This ahead of print version may differ slightly from the final published version.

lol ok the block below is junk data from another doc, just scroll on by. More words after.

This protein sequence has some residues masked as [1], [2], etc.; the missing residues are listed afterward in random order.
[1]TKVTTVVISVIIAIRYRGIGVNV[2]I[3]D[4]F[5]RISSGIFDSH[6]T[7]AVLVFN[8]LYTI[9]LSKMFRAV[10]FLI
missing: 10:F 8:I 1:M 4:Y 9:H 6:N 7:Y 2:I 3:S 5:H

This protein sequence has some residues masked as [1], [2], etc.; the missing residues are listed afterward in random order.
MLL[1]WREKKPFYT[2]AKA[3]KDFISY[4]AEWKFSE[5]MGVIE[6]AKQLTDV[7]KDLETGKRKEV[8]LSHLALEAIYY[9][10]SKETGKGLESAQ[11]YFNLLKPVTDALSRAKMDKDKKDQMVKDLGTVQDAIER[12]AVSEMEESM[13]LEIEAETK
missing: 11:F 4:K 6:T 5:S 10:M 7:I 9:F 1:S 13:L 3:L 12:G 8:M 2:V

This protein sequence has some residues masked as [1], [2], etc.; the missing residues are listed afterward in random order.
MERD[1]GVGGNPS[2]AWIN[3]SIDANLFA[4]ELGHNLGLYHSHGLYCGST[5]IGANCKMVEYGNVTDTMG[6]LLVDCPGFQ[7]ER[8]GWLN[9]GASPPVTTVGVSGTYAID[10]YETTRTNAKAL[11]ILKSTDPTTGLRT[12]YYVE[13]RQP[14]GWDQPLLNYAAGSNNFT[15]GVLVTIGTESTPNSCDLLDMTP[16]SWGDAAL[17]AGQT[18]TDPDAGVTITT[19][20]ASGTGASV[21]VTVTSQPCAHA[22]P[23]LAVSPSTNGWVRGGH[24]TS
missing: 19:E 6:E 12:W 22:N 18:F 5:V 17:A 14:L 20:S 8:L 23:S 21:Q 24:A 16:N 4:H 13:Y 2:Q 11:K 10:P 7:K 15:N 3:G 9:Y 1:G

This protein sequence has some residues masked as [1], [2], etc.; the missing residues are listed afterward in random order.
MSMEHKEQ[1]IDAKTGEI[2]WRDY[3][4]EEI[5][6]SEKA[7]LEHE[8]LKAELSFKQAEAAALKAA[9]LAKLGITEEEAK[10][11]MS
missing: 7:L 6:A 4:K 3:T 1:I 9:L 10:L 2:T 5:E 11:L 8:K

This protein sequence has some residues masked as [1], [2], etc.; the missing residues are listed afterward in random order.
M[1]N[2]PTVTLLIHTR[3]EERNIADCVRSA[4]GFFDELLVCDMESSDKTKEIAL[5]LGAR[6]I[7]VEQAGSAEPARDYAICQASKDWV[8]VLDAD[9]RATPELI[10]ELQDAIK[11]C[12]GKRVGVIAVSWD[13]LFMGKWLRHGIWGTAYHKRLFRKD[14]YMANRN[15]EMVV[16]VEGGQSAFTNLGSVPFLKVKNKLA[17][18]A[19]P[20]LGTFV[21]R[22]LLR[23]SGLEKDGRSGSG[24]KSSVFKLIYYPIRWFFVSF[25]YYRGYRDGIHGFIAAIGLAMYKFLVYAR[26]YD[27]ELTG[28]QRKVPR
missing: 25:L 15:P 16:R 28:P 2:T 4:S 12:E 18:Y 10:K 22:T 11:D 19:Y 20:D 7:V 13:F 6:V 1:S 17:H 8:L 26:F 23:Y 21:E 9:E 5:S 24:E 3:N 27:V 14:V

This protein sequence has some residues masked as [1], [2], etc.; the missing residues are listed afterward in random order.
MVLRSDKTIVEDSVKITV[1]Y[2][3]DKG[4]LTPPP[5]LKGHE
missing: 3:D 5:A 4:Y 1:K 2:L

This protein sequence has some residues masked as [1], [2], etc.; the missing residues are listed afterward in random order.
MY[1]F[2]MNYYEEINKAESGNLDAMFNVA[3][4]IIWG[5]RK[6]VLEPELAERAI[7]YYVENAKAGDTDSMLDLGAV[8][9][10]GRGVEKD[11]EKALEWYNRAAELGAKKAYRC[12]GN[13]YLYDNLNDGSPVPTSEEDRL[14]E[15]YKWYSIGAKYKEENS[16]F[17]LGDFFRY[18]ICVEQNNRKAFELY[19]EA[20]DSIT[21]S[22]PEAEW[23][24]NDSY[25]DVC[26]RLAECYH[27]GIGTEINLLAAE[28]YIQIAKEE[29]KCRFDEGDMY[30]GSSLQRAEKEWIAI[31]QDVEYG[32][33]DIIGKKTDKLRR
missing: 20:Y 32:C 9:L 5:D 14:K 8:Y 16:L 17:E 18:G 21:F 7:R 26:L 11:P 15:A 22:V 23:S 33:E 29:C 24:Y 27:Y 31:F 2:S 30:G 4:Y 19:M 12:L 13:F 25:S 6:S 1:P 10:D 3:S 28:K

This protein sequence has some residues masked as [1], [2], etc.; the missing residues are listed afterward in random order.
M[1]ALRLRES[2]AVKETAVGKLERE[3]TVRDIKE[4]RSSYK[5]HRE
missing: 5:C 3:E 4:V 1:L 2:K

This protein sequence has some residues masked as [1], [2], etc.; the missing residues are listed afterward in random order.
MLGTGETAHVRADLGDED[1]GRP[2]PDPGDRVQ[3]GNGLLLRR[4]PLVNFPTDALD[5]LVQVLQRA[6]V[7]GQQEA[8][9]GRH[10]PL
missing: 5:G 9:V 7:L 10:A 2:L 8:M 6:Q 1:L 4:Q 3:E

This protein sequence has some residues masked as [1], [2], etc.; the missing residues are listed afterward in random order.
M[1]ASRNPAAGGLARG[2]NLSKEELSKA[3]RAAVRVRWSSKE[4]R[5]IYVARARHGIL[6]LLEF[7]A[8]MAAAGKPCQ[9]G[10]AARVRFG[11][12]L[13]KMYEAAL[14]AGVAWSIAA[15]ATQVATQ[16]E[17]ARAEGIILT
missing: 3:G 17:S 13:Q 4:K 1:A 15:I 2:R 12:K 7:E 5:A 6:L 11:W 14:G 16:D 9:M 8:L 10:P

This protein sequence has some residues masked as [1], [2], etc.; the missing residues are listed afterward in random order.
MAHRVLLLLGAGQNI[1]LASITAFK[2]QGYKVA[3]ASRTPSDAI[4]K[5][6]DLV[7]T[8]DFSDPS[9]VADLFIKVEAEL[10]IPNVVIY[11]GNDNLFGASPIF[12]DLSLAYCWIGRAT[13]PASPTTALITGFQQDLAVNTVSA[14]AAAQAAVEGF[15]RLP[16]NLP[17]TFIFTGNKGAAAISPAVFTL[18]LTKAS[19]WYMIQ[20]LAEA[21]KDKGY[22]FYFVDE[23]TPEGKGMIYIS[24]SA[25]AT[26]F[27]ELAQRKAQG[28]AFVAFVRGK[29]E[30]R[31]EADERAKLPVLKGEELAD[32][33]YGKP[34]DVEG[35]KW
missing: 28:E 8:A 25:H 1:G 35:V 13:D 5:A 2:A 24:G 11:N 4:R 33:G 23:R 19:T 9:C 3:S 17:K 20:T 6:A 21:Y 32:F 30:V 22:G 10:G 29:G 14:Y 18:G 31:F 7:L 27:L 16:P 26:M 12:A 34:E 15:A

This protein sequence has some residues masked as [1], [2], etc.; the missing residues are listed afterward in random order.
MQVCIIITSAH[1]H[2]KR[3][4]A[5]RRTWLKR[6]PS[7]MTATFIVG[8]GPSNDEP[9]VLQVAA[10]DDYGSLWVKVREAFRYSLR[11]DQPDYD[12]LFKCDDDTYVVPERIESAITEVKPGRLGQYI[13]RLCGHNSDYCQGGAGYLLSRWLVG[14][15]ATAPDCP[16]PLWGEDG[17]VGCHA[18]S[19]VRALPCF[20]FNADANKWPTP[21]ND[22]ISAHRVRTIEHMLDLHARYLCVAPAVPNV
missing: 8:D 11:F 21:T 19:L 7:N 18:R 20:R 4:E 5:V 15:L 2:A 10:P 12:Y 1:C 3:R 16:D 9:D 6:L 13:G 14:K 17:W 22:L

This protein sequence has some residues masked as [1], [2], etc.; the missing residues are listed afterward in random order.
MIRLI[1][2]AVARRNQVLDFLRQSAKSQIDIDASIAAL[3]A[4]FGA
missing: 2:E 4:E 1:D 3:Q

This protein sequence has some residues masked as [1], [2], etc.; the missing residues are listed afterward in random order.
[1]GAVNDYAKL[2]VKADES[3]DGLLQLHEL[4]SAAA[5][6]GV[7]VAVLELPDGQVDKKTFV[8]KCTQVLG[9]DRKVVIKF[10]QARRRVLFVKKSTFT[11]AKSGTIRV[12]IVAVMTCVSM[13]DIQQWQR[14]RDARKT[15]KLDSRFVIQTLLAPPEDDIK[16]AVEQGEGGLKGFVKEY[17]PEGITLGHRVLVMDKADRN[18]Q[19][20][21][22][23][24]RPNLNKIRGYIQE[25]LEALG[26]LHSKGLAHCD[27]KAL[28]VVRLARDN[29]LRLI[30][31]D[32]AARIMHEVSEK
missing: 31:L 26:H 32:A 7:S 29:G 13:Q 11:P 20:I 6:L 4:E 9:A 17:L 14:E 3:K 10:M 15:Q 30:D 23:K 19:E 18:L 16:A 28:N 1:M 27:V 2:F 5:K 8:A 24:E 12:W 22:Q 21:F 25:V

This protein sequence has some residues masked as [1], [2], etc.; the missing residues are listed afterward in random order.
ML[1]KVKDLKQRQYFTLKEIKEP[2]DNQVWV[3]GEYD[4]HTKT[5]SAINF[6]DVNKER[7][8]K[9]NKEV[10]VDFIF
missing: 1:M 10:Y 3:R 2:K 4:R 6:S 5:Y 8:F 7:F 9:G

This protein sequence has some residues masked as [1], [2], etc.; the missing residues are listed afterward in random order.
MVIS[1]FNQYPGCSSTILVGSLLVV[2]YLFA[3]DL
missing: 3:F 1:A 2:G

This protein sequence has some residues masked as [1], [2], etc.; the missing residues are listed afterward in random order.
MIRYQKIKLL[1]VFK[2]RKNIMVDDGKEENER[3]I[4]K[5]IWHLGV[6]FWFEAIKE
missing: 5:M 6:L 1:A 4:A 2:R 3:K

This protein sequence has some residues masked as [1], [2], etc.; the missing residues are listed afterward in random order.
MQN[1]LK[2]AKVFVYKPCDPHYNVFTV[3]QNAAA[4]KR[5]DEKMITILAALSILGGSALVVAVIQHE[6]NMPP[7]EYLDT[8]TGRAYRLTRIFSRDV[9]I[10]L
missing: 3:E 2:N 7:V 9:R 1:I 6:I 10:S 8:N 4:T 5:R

Gender equality has made its way to the forefront of discussions across various sectors in the Canadian context. Yet the intentional inclusion of gender and other intersectional identity dimensions is just beginning to permeate the realities of performance measurement and evaluation practitioners, particularly those using program theory. There is a vast body of knowledge regarding the measurement of women’s empowerment, gradually declining availability of resources targeting the inclusion of gender in theory, and even less guidance on integrating gender in theory in the context of gendered programming. Similarly, coordinated efforts from multiple sectors have resulted in an abundance of theory regarding girls and women’s representation, recruitment, retention, and promotion within STEM (Science, Technology, Engineering, and Math) but less guidance on the measurement and evaluation in these areas. This article shares recent efforts to bridge the divide using theory knitting to develop a performance measurement framework addressing the decreasing representation of girls and women across the STEM “leaky pipeline” using the COM-B theory of change model.